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DOE Pulse

New exotic material could revolutionize electronics

Bismuth telluride

Surface electron band structure of
bismuth telluride. (Image courtesy
of Yulin Chen and Z. X. Shen.)

Move over, silicon—it may be time to give the Valley a new name. Physicists at DOE's SLAC National Accelerator Laboratory and Stanford University have confirmed the existence of a type of material that could one day provide dramatically faster, more efficient computer chips.

Recently-predicted and much-sought, the material allows electrons on its surface to travel with no loss of energy at room temperatures and can be fabricated using existing semiconductor technologies. Such material could provide a leap in microchip speeds, and even become the bedrock of an entirely new kind of computing industry based on spintronics, the next evolution of electronics.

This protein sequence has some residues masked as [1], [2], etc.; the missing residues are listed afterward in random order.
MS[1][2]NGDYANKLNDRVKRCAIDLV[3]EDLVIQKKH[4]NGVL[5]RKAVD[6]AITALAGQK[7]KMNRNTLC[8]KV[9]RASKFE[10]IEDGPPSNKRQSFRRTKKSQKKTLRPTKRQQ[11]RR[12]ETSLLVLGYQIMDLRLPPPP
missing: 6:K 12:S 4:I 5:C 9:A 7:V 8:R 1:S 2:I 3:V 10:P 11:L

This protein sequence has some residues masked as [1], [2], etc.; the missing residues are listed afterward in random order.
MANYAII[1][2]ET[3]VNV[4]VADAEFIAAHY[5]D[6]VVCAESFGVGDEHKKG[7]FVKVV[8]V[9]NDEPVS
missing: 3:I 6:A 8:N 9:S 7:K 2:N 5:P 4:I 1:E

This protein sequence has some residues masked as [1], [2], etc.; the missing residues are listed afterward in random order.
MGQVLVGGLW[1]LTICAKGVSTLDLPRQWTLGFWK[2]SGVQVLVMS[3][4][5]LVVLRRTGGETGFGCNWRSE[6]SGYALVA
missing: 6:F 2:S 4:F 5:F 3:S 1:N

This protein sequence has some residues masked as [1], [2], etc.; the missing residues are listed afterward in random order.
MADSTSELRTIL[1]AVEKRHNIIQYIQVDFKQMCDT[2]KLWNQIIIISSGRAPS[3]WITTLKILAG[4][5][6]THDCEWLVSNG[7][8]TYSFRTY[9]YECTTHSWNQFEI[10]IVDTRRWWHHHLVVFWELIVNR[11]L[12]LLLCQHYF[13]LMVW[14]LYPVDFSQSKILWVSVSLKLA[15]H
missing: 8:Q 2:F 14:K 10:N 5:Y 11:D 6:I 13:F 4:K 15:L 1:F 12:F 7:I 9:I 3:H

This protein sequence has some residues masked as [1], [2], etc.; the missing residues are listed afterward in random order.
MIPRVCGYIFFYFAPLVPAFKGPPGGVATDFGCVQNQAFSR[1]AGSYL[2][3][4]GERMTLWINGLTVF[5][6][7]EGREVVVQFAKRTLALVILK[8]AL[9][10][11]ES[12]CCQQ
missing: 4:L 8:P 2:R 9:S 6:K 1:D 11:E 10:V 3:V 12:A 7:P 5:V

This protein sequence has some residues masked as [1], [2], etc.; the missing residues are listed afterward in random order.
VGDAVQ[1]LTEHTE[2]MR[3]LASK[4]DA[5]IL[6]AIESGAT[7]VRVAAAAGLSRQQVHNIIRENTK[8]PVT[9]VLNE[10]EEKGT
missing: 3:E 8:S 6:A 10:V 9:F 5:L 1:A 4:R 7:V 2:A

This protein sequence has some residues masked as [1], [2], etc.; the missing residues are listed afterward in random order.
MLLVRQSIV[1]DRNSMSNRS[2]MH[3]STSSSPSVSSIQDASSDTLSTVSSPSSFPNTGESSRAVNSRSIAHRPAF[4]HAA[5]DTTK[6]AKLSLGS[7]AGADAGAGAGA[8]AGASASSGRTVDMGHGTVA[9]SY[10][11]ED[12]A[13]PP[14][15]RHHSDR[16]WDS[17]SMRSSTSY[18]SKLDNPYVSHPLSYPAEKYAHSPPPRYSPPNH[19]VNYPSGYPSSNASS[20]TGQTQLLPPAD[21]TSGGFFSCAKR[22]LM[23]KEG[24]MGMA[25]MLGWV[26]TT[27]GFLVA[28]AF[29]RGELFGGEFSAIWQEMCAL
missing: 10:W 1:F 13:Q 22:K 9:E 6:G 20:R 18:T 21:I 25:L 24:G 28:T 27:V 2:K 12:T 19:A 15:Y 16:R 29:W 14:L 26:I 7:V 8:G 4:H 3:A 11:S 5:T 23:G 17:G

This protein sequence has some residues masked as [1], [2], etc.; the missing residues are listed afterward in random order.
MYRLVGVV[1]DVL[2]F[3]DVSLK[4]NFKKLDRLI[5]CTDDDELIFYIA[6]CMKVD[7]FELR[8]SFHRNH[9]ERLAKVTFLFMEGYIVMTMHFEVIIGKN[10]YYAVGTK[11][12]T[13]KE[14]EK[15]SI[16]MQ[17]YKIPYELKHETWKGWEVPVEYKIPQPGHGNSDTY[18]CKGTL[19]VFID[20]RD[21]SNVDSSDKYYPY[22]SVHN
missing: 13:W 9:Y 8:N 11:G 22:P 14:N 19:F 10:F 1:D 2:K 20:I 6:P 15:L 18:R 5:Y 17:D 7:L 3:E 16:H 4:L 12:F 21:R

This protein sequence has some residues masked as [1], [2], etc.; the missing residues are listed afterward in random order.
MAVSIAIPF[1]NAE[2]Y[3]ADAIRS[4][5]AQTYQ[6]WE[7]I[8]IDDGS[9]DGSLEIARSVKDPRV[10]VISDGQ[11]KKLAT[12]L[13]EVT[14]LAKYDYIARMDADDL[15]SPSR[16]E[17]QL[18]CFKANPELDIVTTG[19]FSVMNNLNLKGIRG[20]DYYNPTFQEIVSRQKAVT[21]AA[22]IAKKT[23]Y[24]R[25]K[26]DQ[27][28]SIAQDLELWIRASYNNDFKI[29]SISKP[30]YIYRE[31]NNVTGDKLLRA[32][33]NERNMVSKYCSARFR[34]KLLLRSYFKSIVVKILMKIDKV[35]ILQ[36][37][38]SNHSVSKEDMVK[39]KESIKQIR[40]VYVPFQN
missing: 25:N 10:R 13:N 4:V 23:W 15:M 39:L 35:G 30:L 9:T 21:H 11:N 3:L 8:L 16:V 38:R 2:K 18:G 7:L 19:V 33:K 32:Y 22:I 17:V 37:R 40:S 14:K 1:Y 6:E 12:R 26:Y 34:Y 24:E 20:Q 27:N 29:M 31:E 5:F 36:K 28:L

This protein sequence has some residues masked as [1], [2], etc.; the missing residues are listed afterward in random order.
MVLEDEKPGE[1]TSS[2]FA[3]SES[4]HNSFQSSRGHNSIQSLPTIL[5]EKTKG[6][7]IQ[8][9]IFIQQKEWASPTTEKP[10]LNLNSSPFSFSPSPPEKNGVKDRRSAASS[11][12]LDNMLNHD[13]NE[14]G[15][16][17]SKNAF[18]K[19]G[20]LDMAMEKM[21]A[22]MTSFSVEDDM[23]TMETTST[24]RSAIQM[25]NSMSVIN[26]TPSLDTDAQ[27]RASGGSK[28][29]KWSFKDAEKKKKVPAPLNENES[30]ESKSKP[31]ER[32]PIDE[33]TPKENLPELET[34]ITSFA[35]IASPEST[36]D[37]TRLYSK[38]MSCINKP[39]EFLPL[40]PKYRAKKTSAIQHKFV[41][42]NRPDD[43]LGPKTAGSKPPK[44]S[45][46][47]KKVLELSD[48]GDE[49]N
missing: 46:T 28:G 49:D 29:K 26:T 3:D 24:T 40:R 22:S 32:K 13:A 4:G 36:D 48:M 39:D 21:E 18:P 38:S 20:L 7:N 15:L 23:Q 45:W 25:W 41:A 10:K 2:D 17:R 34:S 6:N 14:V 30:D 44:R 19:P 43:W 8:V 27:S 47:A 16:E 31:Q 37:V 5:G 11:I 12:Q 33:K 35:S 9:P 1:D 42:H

Physicists Yulin Chen, Zhi-Xun Shen and their colleagues tested the behavior of electrons in the compound bismuth telluride. The results, published online June 11 in Science Express, show a clear signature of what is called a topological insulator, a material that enables the free flow of electrons across its surface with no loss of energy.

The discovery was the result of teamwork between theoretical and experimental physicists at the Stanford Institute for Materials & Energy Science, a joint SLAC-Stanford institute. In recent months, SIMES theorist Shoucheng Zhang and colleagues predicted that several bismuth and antimony compounds would act as topological insulators at room-temperature.

The experimenters examined bismuth telluride samples using X-rays from the Stanford Synchrotron Radiation Lightsource at SLAC and the Advanced Light Source at Lawrence Berkeley National Laboratory. They found the clear signature of a topological insulator. Not only that, the group discovered that the reality of bismuth telluride was even better than theory: bismuth telluride can tolerate even higher temperatures than theorists had predicted.

"This means that the material is closer to application than we thought," Chen said.

Submitted by DOE's SLAC National Accelerator Laboratory